Fifth, incorporate specific interventions against stigma and discrimination due to leprosy by establishing effective collaboration and networks to address relevant technical, operational, and social issues, which will benefit persons affected by leprosy. A significant (measurable) reduction of stigma and discrimination against persons affected by leprosy by 2020 is aimed for through actions to reduce stigma and discrimination and promote social inclusion.

The idea of quarantining leprosy victims in leper colonies is now considered “discriminatory” and passé. WHO emphasizes “inclusion” of leprosy patients and deemphasizes the contagious aspects of the disease. Most colonies have closed, but some colonies remain in India and Africa. The social “stigma” associated with leprosy, according to WHO, has been an impediment to early reporting and treatment.

From one of the oldest diseases known to man to one of the newest, Zika

In 1947 in the Zika Forest near Entebbe, Uganda, the virus was first isolated.

The Zika virus is transmitted to people primarily through the bite of the infected Aedes Aegyptus and Aedes albopictus mosquitoes, the same mosquitoes that spread the dengue fever and chikungunya viruses.

The CDC has warned that the Zika virus now threatens most of the Western Hemisphere. In 2016 the CDC issued travel advisories for Panama, Nicaragua, Honduras, Belize, Guatemala, El Salvador, Costa Rica, and Mexico. That’s all of Central America through which most of the illegal alien traffic into our country travels before freely walking across our southern border.

CDC also issued a warning for south Florida and areas near Miami, including parts of Miami Beach.

CDC provides a map of countries and territories where Zika transmission is active. Every country in the Western Hemisphere is listed except Canada, Chile, and Uruguay. Every island in the Caribbean is listed as active, including Puerto Rico and the U.S. Virgin Islands.

New York and Florida have about 1 million Puerto Rican residents each, many of whom travel frequently back and forth to Puerto Rico. It is estimated that at the end of 2016 fully one-quarter of the population of Puerto Rico, over 900,000 people, was infected with Zika.

According to the CDC website: “There is no specific medicine or vaccine for Zika virus…”

WHO declared the Zika virus an international public health emergency in February of 2016. By mid-November it no longer considered Zika a global health emergency, but wanted to assure everyone that this didn’t represent a downgrading of Zika’s importance. No cure, no preventative medicine, and a major region infected with the virus now beginning its summer season. There’s bureaucracy for you.

U.S. medical experts were warning in early May 2016 that Zika was coming and the U.S. wasn’t ready for it. Congress, after months of squabbling, passed a $1.1 billion Zika funding bill, but nothing was done to secure the border.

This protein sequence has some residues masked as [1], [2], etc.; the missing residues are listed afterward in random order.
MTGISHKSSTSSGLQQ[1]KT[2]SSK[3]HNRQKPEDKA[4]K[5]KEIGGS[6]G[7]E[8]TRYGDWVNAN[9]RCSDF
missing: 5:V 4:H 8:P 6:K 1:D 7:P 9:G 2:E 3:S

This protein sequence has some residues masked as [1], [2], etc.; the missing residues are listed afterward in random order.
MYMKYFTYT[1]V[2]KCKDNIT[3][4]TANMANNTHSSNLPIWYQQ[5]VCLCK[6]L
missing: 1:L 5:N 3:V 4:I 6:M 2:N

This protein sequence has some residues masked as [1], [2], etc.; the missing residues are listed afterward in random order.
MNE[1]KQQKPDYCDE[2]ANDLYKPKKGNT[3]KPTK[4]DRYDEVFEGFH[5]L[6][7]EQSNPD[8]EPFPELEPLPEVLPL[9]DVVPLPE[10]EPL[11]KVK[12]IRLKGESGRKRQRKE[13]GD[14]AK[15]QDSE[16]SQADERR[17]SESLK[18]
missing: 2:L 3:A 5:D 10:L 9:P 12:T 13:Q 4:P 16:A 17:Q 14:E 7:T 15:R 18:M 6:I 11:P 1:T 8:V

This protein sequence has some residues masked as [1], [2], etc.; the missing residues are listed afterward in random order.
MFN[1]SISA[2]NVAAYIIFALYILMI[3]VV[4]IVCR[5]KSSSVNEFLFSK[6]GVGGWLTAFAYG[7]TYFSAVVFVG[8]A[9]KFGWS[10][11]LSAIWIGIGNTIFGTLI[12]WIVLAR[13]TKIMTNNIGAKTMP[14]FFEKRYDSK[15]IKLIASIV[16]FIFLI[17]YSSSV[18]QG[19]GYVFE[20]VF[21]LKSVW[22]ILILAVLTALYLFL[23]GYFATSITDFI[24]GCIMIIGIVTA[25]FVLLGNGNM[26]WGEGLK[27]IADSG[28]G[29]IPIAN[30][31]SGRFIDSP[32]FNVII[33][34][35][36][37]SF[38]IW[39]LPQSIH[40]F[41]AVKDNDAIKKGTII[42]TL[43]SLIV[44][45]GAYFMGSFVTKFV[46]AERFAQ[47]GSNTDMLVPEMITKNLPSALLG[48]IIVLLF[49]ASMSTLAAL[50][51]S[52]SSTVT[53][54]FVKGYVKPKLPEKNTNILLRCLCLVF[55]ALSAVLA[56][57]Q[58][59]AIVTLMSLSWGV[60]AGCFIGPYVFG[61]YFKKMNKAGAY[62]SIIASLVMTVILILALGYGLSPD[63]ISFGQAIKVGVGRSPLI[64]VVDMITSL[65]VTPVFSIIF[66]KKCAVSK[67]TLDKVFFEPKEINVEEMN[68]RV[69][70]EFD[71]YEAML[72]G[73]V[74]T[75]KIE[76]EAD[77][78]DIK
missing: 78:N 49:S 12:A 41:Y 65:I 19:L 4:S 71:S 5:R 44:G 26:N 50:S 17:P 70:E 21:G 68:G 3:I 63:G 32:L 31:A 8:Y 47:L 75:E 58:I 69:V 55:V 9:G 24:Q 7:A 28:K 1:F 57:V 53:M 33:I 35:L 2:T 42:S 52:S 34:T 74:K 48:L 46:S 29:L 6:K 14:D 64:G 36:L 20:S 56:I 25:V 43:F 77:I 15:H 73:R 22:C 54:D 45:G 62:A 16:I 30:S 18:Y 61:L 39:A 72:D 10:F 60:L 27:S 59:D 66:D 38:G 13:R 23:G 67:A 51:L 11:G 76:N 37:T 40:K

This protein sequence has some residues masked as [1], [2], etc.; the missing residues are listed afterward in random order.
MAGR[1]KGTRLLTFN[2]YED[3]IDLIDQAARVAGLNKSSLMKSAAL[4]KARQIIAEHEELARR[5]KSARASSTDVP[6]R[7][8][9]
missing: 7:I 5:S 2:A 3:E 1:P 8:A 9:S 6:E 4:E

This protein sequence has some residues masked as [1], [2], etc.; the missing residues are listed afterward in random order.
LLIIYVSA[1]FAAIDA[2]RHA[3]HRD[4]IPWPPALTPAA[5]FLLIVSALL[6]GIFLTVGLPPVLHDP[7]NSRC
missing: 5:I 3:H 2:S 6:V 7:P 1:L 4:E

During one of the squabbling sessions in July a U.S. Senator commented, “Few issues pose as immediate threat to the health of Americans as the Zika virus.”

Sen. Marco Rubio, from Zika-infected Florida, commented: “It’s only growing by the day…. And the links between our nations make this a hemispheric public health crisis…. The problem is only going to accelerate.”

But, with all this concern, the Senate hearing didn’t discuss immigration, illegal immigration, border security, scrupulous health checks of people entering from countries on the CDC’s list, or anything that might actually address trying to stop the disease from entering our country. Nothing pro-active was suggested, it was all reactive. And that is no way to win the battle against Zika, or any dangerous disease.

In late October 2016, Thomas Frieden, Director of the

CDC, offered a grim assessment of the U.S. government’s ability to contain Zika, saying that it was too late to stop the virus from spreading throughout the United States: “Zika and other diseases spread by [the Aedes aegyptus mosquito] are really not controllable with current technologies…We will see this become endemic in the hemisphere.”

However, the one sure way to reduce the spread and preventing it from entering our country—securing the border—has been completely ignored.


In a world where huge population centers are growing and world-wide travel is possible and affordable to billions of people, there should be no admittance to our country of anyone who is not monitored and examined for infectious disease.

Certainly the diseases of concern can be treated, cured, and/or prevented. The most important question is; “Why should we expose our population to suffering from communicable diseases from foreign countries when we can take sensible action to prevent it?”

Securing our borders and enforcing our immigration laws will help protect us from terrorism and criminals and also will help to prevent infectious diseases, which come with great expense and community disruption, and prevent some of the human suffering that mankind has experienced for millennia.

About the author

Rick Oltman, a frequent contributor to The Social Contract, has worked for immigration reform for almost twenty years. He has been featured on the PBS News Hour with Jim Lehrer, MSNBC Reports, CNN, including Talk Back Live, Lou Dobbs, and Anderson Cooper 360, and the FOX Business Channel and FOX News Channel. In 1994 Rick was Chairman of the YES ON 187-SAVE OUR STATE campaign supporting California Proposition 187. In 2004 Rick worked with Arizona activists to qualify Proposition 200, Arizona’s state initiative that required proof of citizenship when voting or applying for public benefits. Prop 200 won with 57 percent of the vote.